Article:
John was born in 1952, in St. Louis, Missouri, USA. At Carleton College (Northfield, Minnesota) he majored in English and German literatures, graduating in 1974. A chance to teach English for Panasonic brought him to Kansai, where he settled in Kyoto in 1977. Soon after arriving, he started studying Japanese at the Kyoto Nihongo Gakko, and, in 1979, he took up Nihon Buyo (classical Japanese dance) under the tutelage of WAKAYAGI Kimiha. Practicising this art form occupied much of his time and energy until his teacher's death last year. Writing and editing have also kept him busy: for three years he served as editor of the “Kyoto Visitor’s Guide”, and, as a freelance writer, he has contributed articles to The Japan Times, Asahi Evening News, and the Japan National Tourist Organization’s website. He also authored the Kyoto chapter of Eyewitness: Japan (Eyewitness Travel Guides, Dorling Kindersley publisher, 2000). Interests include sumie, Kyoto food culture, the Thai language, and travel, especially to Southeast Asia. Although submerged in the Kyoto milieu, he is grateful that Osaka is only a 45-minute train ride away.
Marcin Tatarczuk is a PhD Candidate at Kyoto University, studying Folk culture in contemporary Japan. Marcin's PhD studies are a continuation of his Master's thesis, which he also completed in Kyoto. His studies focus on the Depictions of Japanese Otherworld and Buddhist Hell, but also usage of these traditional motifs in present day Japan's culture and tourism. Marcin also has a Master's degree in Japanese studies at Warsaw University, Poland. There he specialized in Japanese folklore, ancient culture, religion and history. He published a book "Kaidan - Strange Tales of Edo period" (2011) in which he introduces Japanese ghosts, demons and goblins in 17-18th Century Japan. He also co-wrote "The Culture of Heian Imperial Court" (2008) about Japanese culture in 9th and 10th Century. Marcin has a wide knowledge of Japan, starting from its history, folklore and religion, through its politics, post war society, but also has interest in its more recent pop culture and media. In his spare time he enjoys walking through Kyoto’s streets rediscovering its secrets. He also enjoys riding his Kawasaki motorcycle seeking more remote and hidden places. Marcin has lived in Kyoto for 10 years.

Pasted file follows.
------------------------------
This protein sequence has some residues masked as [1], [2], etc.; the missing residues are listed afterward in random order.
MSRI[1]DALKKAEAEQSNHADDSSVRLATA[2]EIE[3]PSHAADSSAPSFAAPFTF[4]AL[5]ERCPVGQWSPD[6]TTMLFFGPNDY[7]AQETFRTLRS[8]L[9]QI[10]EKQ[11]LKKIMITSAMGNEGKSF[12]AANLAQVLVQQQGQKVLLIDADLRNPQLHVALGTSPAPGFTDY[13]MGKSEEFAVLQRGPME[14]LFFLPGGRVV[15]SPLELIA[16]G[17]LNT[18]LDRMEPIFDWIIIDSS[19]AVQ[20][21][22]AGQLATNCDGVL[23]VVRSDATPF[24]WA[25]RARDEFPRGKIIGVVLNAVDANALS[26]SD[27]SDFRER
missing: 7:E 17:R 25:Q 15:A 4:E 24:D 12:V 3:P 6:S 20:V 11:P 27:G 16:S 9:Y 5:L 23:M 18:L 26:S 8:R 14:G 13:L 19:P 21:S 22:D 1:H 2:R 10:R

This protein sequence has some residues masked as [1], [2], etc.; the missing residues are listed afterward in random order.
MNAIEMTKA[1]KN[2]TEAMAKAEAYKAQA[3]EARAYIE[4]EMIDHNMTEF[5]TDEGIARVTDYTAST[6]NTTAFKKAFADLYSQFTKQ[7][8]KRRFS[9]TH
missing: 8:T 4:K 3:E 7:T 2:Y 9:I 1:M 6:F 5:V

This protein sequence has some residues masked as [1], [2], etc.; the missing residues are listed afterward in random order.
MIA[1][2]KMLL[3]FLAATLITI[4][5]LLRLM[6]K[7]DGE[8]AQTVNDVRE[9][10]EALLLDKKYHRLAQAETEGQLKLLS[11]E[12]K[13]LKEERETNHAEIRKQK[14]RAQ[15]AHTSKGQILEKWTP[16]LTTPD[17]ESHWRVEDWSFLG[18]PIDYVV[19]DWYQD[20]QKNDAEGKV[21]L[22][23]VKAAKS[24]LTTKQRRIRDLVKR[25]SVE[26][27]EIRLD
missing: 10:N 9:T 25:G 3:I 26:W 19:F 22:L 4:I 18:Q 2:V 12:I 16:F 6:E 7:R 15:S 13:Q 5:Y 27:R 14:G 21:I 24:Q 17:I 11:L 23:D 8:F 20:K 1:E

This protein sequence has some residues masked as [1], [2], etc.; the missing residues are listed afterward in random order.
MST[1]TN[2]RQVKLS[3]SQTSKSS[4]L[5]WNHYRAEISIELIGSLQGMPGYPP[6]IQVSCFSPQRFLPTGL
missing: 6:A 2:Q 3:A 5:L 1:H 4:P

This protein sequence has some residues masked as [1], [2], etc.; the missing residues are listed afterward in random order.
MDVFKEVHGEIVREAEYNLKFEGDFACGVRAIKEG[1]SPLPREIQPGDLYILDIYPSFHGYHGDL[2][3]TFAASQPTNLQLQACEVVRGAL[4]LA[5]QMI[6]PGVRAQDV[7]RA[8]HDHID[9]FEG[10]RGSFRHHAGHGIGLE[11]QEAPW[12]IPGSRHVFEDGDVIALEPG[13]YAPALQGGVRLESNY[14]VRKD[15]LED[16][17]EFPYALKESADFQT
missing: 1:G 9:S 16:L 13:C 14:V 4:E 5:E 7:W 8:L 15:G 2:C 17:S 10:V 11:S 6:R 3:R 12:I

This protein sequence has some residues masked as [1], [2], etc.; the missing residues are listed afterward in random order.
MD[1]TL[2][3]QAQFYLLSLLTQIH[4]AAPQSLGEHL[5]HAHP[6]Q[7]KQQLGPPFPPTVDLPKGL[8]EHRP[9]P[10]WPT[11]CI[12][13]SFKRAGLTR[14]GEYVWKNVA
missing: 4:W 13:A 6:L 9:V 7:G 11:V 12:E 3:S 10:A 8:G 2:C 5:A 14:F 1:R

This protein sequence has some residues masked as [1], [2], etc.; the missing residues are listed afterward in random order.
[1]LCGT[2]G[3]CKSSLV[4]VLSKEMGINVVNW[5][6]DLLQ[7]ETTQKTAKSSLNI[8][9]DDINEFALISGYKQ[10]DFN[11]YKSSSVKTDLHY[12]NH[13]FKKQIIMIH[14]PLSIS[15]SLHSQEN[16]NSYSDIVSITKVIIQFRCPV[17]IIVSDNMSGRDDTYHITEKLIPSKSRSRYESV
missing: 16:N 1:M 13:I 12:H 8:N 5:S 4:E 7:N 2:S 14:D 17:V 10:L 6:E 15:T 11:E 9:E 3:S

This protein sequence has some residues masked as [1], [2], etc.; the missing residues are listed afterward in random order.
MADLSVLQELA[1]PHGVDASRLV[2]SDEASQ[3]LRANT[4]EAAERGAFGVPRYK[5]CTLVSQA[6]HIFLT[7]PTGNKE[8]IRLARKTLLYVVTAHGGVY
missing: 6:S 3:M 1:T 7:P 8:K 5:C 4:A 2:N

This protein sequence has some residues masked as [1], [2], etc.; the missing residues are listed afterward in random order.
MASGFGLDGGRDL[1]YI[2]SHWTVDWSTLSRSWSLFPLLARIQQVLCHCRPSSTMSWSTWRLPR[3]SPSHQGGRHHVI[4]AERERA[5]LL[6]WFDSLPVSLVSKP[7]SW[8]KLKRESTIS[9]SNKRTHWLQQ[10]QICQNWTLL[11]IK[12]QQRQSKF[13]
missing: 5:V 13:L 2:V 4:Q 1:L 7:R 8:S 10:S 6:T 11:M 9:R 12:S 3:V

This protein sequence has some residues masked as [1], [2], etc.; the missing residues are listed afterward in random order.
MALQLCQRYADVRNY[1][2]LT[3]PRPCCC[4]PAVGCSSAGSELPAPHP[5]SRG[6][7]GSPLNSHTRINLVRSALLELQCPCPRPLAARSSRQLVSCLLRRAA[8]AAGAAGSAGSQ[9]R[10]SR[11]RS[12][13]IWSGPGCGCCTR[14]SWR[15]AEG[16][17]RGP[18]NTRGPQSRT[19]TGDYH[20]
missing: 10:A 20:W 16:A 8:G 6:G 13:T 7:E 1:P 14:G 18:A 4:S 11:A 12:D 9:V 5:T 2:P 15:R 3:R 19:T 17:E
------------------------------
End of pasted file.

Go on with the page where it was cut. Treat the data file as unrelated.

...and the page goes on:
Marc Petit enjoys sharing the understanding and the knowledge he gained over the years regarding traditional Japanese culture, Kyoto’s historical patrimony and Japanese society. After earning a Ph.D. in Biology and an M.A. in Psychology in France, he originally came here to carry out postdoctoral research. Passionate about the history and culture of Japan since childhood, he decided to stay in order to learn and study it first-hand. He studied several crafts including pottery, as well as several traditional arts. After many years of study, Marc was granted a 2nd degree tea ceremony instructor certificate and obtained a 3rd Dan in iaido. He also became a connoisseur of Japanese antiquities which he has been collecting and restoring. Before settling in Kyoto, he lived all around the country, in the countryside as well as in large cities for more than 12 years; a rich experience providing him with a wide knowledge of Japan. Marc now lives in the heart of Kyoto with his family in a 100-year- old house he is currently restoring. He presently teaches foreign languages at university and instructs local Japanese guides.
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Kiyomizu-dera, Yasaka Shrine, and Kennin-ji
Hiroshima Peace Memorial Museum, Atomic Bomb Dome, Miyajima Island, and Itsukushima Shrine
Ryoan-ji, Ninna-ji, and Golden Pavilion
Honen-in, Eikan-do, and Philosopher's Path